Top 2 Weedless Weighted Hooks For Inshore Fishing
Do you fish with weedless weighted hooks the majority of the time?
Do you prefer Owner Twistlock Weighted Hooks or Mustad Weighted Grip Pin Hooks?
In this video, we will discuss both types of hooks in-depth and which one might suit you best!
Check this out!!
Weedless Weighted Hooks
Whether you’ve been fishing with weedless hooks for years or you’re brand new to these rigging strategies, just know that weedless weighted hooks are vital to include in your tackle bag.
In this video, we are discussing two main brands of weedless weighted hooks.
Owner Weighted Twistlock Hooks and Mustad Weighted Grip Pin Hooks.
There are various pros and cons to both hook styles as well better pairings with soft plastics depending on the respective hook.
Whether you are fishing with a paddletail, jerk bait, or shrimp imitation, these hooks are the way to go.
The main question is: When should you turn to one style of hook over the other?
In short, it depends on what material the lures you’re using are and where you are fishing.
Owner Weighted Twistlock Hooks
Owner has a patent on the metal piece that fastens your soft plastic lure to the hook called the “centering pin”.
The centering pin helps when rigging lures on these hooks as well as secures the lure to the hook.
Owner Weighted Twistlock Hooks are excellent options to pair with 3-5 inch paddletails, jerk baits, and shrimp lures.
If you are struggling to determine which size hook will pair best with a soft plastic lure, the hook size will let you know.
For example, 3/0 hooks are best for 3-inch soft plastics, 4/0 hooks are best for 4-inch soft plastics, and so on.
Although this is an oversimplification, it works in helping you choose the best lure and hook pairing.
These hooks come in a weight range from 1/16 oz. to 1/4 oz.
Hook weight will vary depending on the desired depth you want to fish, but a general rule of thumb is always to have 1/16 oz. and 1/8 oz. hooks for fishing shallow flats.
If you are fishing in deeper water of more than 3 feet or so, a 3/16 oz. or 1/4 oz. weighted hook is ideal.
Just make sure you are appropriately matching up your soft plastic lures and hooks depending on the length and size of the lure.
Material Of Different Soft Plastics
Moreover, you should also pay attention to the material of each soft plastic lure.
Z-Man soft plastics will not stay secured as well to Owner Weighted Twistlock Hooks as other lures made of plastisol.
Our proprietary soft plastics made for the Salt Strong tackle shop are all plastisol soft plastics.
Z-Man uses TPE or thermoplastic elastomer to form their soft plastic lures.
TPE is an extremely durable material that will last a long time.
Although they tend to have a longer life than traditional soft plastics, you tend to get fewer lures in a pack of TPE-made lures and they are much more challenging to hooks with a centering pin.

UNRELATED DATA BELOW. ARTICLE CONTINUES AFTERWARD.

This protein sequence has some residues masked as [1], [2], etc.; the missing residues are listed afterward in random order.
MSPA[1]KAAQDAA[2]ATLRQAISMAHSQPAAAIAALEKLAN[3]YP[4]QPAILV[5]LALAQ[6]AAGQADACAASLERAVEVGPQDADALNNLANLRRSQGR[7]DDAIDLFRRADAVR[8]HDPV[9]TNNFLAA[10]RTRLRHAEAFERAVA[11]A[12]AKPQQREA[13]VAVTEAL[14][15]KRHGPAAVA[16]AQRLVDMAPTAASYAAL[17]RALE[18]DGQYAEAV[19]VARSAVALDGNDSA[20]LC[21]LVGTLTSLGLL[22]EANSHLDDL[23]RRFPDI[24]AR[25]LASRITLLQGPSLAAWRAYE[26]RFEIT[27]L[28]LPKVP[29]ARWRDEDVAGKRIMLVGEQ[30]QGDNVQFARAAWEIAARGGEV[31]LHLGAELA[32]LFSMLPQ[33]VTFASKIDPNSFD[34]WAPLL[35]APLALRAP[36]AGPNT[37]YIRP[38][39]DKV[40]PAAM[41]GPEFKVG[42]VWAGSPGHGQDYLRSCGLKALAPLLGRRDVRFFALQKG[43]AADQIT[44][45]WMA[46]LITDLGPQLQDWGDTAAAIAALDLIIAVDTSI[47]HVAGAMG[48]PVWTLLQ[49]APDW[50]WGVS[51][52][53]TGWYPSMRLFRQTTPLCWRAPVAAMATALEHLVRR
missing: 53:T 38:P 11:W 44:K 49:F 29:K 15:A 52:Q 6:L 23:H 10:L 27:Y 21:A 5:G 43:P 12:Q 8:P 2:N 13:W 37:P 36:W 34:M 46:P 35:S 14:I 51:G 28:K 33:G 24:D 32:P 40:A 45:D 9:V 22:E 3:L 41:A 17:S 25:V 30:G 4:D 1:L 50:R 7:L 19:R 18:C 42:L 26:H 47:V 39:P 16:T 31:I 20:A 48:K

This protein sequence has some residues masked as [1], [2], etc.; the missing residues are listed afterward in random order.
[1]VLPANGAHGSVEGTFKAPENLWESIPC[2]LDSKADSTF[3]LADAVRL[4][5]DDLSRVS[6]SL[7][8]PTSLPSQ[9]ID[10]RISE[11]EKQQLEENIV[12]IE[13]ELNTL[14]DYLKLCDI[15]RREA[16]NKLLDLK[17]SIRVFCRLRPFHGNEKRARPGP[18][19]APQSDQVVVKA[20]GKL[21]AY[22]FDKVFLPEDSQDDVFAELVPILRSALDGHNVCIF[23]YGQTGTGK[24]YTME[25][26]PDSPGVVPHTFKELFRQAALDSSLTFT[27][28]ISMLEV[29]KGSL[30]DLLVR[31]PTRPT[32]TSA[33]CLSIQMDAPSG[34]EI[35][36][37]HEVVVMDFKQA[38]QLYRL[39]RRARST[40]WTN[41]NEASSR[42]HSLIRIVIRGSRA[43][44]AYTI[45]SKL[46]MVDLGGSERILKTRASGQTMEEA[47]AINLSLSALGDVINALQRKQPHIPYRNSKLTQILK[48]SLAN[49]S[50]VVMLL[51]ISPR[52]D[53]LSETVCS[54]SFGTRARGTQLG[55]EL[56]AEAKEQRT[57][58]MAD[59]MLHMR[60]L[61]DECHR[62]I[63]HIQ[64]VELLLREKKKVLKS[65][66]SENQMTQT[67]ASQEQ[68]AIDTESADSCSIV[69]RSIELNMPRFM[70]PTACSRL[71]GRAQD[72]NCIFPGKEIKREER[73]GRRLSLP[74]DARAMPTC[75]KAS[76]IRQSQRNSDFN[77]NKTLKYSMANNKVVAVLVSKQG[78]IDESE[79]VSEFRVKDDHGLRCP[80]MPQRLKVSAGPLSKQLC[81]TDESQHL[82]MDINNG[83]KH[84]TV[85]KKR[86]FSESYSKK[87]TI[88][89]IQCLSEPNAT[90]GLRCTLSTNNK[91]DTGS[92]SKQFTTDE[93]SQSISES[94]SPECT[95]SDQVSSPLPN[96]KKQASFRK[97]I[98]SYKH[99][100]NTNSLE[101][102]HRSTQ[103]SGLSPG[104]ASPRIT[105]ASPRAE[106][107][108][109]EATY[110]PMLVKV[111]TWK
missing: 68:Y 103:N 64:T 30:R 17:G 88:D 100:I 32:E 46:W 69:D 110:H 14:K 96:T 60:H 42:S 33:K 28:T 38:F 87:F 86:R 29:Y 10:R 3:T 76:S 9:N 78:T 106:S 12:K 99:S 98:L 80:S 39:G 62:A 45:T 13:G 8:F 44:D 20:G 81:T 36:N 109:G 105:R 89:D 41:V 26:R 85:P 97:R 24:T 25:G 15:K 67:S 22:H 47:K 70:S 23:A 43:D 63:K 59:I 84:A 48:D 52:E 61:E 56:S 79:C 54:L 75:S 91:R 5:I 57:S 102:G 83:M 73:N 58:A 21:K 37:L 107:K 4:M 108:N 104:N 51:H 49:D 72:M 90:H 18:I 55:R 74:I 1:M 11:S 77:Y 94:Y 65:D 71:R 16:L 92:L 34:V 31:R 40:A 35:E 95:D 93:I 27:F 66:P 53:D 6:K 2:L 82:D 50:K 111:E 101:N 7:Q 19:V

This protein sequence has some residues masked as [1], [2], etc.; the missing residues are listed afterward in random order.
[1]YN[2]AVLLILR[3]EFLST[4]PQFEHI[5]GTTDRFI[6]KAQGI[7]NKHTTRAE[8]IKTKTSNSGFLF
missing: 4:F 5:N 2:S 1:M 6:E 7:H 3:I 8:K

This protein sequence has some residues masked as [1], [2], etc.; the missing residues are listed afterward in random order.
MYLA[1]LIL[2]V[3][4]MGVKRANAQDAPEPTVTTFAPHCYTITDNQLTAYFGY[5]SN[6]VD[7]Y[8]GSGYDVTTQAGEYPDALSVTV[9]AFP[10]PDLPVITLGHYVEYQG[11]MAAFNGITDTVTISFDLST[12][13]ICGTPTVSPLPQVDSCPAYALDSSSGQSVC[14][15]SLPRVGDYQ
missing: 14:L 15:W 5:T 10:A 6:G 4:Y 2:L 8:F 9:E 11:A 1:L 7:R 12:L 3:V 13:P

TPE is “bouncy” and elusive compared to plastisol making it difficult for the centering pin to latch onto the lure.
The best combination for Owner Weighted Twistlock Hooks are plastic lures made of plastisol that will latch onto and hold longer than TPE-style lures.
Mustad Weighted Grip Pin
If you are going to go ahead and fish with Z-Man soft plastic lures, Weighted Grip Pin style hooks are the way to go.
These hooks will save you time and hassle.
You rig soft plastic lures onto these hooks similar to how you would a Texas Rig and a soft plastic worm.
The Mustad Weighted Grip Pin has a non-intrusive weight attached to the hook shank along with a chin piece designed to hold the lure in place.
When threading lures on and over the weight, it can be a good idea to apply saliva to help ease the lure into place.
The chin piece just beneath the eye of the hook behaves as a stopper to prevent your lure from slipping down the hook.
This is what makes TPE-made lures the perfect match to these hooks.
This type of setup is perfect for fishing in areas with lots of pesky baitfish eating away at your soft plastics or you want to sift through schools of trout for the big fish hiding underneath.
Just as the case was with Owner weighted hooks, 3/0 sized hooks will pair up with 3-inch lures and so on.
Additionally, the Power Prawn ‘Brazilian Shrimp’ lures are made of TPE material and come in both large and small sizes.
This combination is deadly along the flats and in creek systems.
The 3/0 size hooks are perfect for the Power Prawn Jr. and 4/0 size hooks are ideal for the standard Power Prawn.
Aside from that, we also now have the Power Prawn U.S.A. and our own Hoss Helix Hooks with a wider hook gap available in our online tackle store.
Weedless Weighted Hooks [VIDEO]
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- Owner Weighted Twistlock Hooks
- Mustad Weighted Grip Pin Hooks
- Power Prawn U.S.A.
- Gold Digger Paddletail
- Slam Shady 2.0 Paddletail
- F.R.E.D. Paddletail
- Z-Man Slam Shady MinnowZ Paddletail